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New SoftArtisans Website Design

So fresh and so clean. The SoftArtisans website got a makeover – nay, an overhaul. The hard work of our designers Christiana and Jon produced a site worthy of praise. No longer hosted on Yahoo!, the site features new and improved navigation, a slick layout and custom graphics in order to create a more user-friendly environment. Gone are the days of the unattractive panel menus and outdated feel. The new layout incorporates a custom slider, more ways to follow and connect with us through social media and a new theme for the blog to match. Before the site’s demise, designer Christiana caught a screenshot so you could view the dramatic change. See below for the before and after shots and let us know your thoughts in the comments section.
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The 10 links I used in everyday VSTO development

There’s a wealth of information out there on VSTO and Office add-in development, but it can be hard to sift the wheat from the chaff. Here are the links I kept close at hand the last time I did Office development.

Docs for the Excel and Word interop namespaces:

3-part series on making stuff for the ribbon:

Argument lists for built-in dialog box objects:

There are a surprising number of things that can be done by using the right Excel function instead of writing a bunch of .NET code, and it almost always makes your life easier.

WPF and Silverlight aren’t VSTO-specific, but I used them on a regular basis to make custom views.

Silverlight 3 control reference:,loband).aspx

WPF control reference:

Adding Ribbons to VBA Add Ins

It’s fairly easy to update an old Office Add In to use the new Ribbon user interface.

There are two major steps to the process: creating an XML file to hold the ribbon information, and updating the macros to use IRibbonControls.  These directions will focus on Excel 2010, but the process will work for any Office 2007 or 2010 application with only minor changes.

Creating the Ribbon XML

The easiest way to get started is to use the Visual Studio tools for Office projects.  This will allow you to create the basic toolbar using drag and drop style tools.  In Visual Studio, create a new project and select Visual C# -> Office -> 2007 -> Excel 2007.  Right click in the project and select Add -> Office -> Ribbon(Visual Designer).  Right click on the created file and open the Designer.  Drag and drop and rename to your heart’s content.  When you’re done, right click on Ribbon and click “Export Ribbon to XML.”  Now you have the XML file that you will be using in future steps.

In order for the buttons on the ribbon to actually do anything, they need to have callbacks associated with them.  They will need to be added manually to your XML file.  All items have the option to set whether they are visible or enabled (using getVisible and getEnabled attributes).  Buttons have an onAction attribute, which is called when the button is pressed.  All of these are just the names of the macro that you want to call.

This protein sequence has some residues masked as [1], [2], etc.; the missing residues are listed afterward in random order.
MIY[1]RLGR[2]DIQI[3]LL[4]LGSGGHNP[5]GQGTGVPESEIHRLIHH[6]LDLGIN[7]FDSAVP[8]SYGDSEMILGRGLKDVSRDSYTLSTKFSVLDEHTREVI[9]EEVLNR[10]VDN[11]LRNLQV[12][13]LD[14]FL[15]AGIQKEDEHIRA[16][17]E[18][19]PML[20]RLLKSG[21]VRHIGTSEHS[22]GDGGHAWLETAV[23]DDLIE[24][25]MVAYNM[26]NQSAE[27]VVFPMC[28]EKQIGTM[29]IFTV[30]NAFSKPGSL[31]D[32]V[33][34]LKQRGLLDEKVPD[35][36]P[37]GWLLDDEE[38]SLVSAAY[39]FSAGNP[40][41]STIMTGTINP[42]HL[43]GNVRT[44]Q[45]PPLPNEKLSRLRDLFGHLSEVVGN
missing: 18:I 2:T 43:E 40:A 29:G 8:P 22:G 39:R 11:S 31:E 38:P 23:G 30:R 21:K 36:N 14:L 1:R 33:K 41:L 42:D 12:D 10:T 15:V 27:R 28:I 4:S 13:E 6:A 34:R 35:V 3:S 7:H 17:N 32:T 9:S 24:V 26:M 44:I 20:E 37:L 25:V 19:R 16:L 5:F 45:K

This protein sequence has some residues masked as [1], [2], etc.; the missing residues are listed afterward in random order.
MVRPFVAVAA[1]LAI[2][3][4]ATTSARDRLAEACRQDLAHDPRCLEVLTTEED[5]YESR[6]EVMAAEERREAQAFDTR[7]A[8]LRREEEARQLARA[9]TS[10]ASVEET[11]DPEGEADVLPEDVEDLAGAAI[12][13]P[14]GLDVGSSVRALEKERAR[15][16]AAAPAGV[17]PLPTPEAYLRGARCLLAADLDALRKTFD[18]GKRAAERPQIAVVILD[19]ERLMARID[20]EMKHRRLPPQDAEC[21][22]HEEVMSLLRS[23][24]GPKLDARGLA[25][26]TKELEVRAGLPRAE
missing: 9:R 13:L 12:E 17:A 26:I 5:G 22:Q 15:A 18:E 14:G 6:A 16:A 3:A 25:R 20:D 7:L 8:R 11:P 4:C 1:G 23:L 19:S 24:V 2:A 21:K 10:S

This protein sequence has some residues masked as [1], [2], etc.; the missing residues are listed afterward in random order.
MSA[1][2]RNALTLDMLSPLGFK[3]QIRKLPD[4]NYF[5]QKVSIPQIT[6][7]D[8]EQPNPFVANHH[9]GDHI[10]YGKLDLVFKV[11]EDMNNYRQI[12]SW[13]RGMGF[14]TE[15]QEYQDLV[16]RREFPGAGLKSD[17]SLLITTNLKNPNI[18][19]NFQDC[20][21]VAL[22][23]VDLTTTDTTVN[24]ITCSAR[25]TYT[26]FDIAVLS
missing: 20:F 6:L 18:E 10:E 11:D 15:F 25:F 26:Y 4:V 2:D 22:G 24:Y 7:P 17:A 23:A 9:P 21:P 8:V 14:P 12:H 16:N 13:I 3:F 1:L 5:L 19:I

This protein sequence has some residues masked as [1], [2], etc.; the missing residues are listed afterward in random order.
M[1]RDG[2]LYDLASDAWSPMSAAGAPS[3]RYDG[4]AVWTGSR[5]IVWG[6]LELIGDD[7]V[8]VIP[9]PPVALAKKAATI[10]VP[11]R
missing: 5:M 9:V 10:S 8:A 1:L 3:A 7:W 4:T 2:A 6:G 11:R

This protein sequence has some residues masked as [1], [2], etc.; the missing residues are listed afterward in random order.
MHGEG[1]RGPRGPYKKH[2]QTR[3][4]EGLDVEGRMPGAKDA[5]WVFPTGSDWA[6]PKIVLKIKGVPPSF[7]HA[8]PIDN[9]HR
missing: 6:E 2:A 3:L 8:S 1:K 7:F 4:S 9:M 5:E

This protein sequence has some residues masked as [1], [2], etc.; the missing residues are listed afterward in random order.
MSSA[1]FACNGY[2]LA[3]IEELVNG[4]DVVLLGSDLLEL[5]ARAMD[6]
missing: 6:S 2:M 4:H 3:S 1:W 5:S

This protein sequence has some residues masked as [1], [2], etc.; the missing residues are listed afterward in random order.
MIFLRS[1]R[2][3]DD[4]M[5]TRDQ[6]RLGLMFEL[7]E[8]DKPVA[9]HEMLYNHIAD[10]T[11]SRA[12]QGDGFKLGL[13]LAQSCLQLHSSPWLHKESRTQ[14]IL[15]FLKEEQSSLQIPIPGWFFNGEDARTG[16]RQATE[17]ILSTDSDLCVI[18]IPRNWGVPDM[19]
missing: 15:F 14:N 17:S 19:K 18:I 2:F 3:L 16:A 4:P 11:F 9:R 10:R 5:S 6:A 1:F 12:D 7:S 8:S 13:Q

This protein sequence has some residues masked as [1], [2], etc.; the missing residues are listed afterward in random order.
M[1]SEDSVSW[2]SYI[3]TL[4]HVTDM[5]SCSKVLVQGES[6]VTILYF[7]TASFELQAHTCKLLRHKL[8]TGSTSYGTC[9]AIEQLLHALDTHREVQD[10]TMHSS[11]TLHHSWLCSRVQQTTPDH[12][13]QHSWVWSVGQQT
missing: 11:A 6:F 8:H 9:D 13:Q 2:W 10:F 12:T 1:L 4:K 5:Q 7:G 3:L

Example XML

<?xml version="1.0" encoding="UTF-8"?>
<customUI xmlns="">
               <tab id="Tab1" label=”TabName”>
                   <group id=”Group1” label=”GroupName”>
                       <button id=”button” label”ExampleButton” imageMso=”PercentStyle” 
                       <menu id=”Menu1” label=”MenuName” size=”large”>
                           <checkBox id=”Checkbox1” label=”CheckboxName” 
                            onAction=”ToggleCheckbox” getPressed=”CheckCheckbox”/>

Creating the Add In File

Create a new workbook in Excel 2010.  Save it as an Excel Add In (.xlam).

Navigate to the new file in Explorer.  Rename the file to be a .zip file.  Modern office files are generally just zip files filled with xml files.  Extract the zip file so we can make some changes to it.

  • First, open _rels/.rels and add

<Relationship Id=”customUIRelID” Type=”” Target=”customUI/customUI.xml”/>

beneath the other Relationships in the file.

  •   Next, create a folder in the top level of the zip file called customUI.  Copy your XML file into that folder and rename it customUI.xml.  Turn the zip file back into an .xlam (or whatever the original suffix was).  If you open the file, you should have a new ribbon on your tool bar.  It may throw errors if some of the callback macros don’t exist yet, but that is fine.


Hooking everything up

We’ll need to create or adjust the macros used in the XML file.  If you’re updating an existing add in, many of those macros probably already exist.  They won’t work out of the box, though.  All onAction macros require an IRibbonControl to be passed to it:

Sub ExampleMacro(control As IRibbonControl)

Other macros (such as getVisible or getEnabled) also need a return value:

Sub ExampleGetVisible(control As IRibbonControl, ByRef visible)

     visible = false

End Sub

These can all go in a module in the add in file.


At this point you should have a working add in with a ribbon interface.  The Microsoft website also has some good information on this process.